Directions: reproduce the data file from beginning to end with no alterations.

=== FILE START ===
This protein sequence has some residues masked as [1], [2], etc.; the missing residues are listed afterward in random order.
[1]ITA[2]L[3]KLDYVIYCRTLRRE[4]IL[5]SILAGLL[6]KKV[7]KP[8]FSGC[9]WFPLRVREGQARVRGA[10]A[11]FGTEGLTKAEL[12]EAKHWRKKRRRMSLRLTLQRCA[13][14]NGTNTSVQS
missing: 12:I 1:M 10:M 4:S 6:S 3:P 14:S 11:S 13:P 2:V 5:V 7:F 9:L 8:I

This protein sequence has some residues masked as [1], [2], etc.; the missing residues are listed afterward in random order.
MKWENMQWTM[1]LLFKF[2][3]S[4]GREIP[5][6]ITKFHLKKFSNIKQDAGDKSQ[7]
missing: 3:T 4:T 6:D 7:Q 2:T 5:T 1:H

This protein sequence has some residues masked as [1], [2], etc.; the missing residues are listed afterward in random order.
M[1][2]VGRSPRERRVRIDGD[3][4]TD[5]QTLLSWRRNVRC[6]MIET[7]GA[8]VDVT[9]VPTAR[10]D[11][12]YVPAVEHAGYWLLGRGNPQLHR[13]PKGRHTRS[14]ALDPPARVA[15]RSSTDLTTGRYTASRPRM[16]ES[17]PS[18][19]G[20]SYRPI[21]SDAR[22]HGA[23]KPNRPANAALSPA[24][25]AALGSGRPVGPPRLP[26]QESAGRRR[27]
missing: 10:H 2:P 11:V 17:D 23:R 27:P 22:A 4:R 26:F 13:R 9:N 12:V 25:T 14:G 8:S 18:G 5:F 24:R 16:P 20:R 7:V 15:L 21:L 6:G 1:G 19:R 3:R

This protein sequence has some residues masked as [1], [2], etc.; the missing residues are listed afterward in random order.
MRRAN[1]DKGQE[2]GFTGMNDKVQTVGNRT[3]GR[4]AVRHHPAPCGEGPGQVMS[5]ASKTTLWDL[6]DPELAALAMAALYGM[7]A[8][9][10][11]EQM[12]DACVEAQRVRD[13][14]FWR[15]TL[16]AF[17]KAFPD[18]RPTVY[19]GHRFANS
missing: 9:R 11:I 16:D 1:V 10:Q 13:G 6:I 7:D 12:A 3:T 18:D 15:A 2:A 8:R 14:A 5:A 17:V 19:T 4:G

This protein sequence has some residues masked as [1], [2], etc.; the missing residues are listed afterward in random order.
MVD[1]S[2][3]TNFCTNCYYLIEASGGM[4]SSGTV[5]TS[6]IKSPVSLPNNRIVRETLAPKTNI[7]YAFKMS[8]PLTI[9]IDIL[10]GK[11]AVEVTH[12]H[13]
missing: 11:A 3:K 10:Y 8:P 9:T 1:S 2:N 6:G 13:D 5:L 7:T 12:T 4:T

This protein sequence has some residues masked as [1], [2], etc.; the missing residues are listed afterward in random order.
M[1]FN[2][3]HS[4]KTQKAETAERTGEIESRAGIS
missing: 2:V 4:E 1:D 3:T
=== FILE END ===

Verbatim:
This protein sequence has some residues masked as [1], [2], etc.; the missing residues are listed afterward in random order.
[1]ITA[2]L[3]KLDYVIYCRTLRRE[4]IL[5]SILAGLL[6]KKV[7]KP[8]FSGC[9]WFPLRVREGQARVRGA[10]A[11]FGTEGLTKAEL[12]EAKHWRKKRRRMSLRLTLQRCA[13][14]NGTNTSVQS
missing: 12:I 1:M 10:M 4:S 6:S 3:P 14:S 11:S 13:P 2:V 5:V 7:F 9:L 8:I

This protein sequence has some residues masked as [1], [2], etc.; the missing residues are listed afterward in random order.
MKWENMQWTM[1]LLFKF[2][3]S[4]GREIP[5][6]ITKFHLKKFSNIKQDAGDKSQ[7]
missing: 3:T 4:T 6:D 7:Q 2:T 5:T 1:H

This protein sequence has some residues masked as [1], [2], etc.; the missing residues are listed afterward in random order.
M[1][2]VGRSPRERRVRIDGD[3][4]TD[5]QTLLSWRRNVRC[6]MIET[7]GA[8]VDVT[9]VPTAR[10]D[11][12]YVPAVEHAGYWLLGRGNPQLHR[13]PKGRHTRS[14]ALDPPARVA[15]RSSTDLTTGRYTASRPRM[16]ES[17]PS[18][19]G[20]SYRPI[21]SDAR[22]HGA[23]KPNRPANAALSPA[24][25]AALGSGRPVGPPRLP[26]QESAGRRR[27]
missing: 10:H 2:P 11:V 17:D 23:R 27:P 22:A 4:R 26:F 13:R 9:N 12:V 25:T 14:G 8:S 18:G 5:F 24:R 16:P 20:R 7:V 15:L 21:L 6:G 1:G 19:R 3:R

This protein sequence has some residues masked as [1], [2], etc.; the missing residues are listed afterward in random order.
MRRAN[1]DKGQE[2]GFTGMNDKVQTVGNRT[3]GR[4]AVRHHPAPCGEGPGQVMS[5]ASKTTLWDL[6]DPELAALAMAALYGM[7]A[8][9][10][11]EQM[12]DACVEAQRVRD[13][14]FWR[15]TL[16]AF[17]KAFPD[18]RPTVY[19]GHRFANS
missing: 9:R 11:I 16:D 1:V 10:Q 13:G 6:I 7:D 12:A 3:T 18:D 15:A 2:A 8:R 14:A 5:A 17:V 19:T 4:G

This protein sequence has some residues masked as [1], [2], etc.; the missing residues are listed afterward in random order.
MVD[1]S[2][3]TNFCTNCYYLIEASGGM[4]SSGTV[5]TS[6]IKSPVSLPNNRIVRETLAPKTNI[7]YAFKMS[8]PLTI[9]IDIL[10]GK[11]AVEVTH[12]H[13]
missing: 11:A 3:K 10:Y 8:P 9:T 1:S 2:N 6:G 13:D 5:L 7:T 12:T 4:T

This protein sequence has some residues masked as [1], [2], etc.; the missing residues are listed afterward in random order.
M[1]FN[2][3]HS[4]KTQKAETAERTGEIESRAGIS
missing: 2:V 4:E 1:D 3:T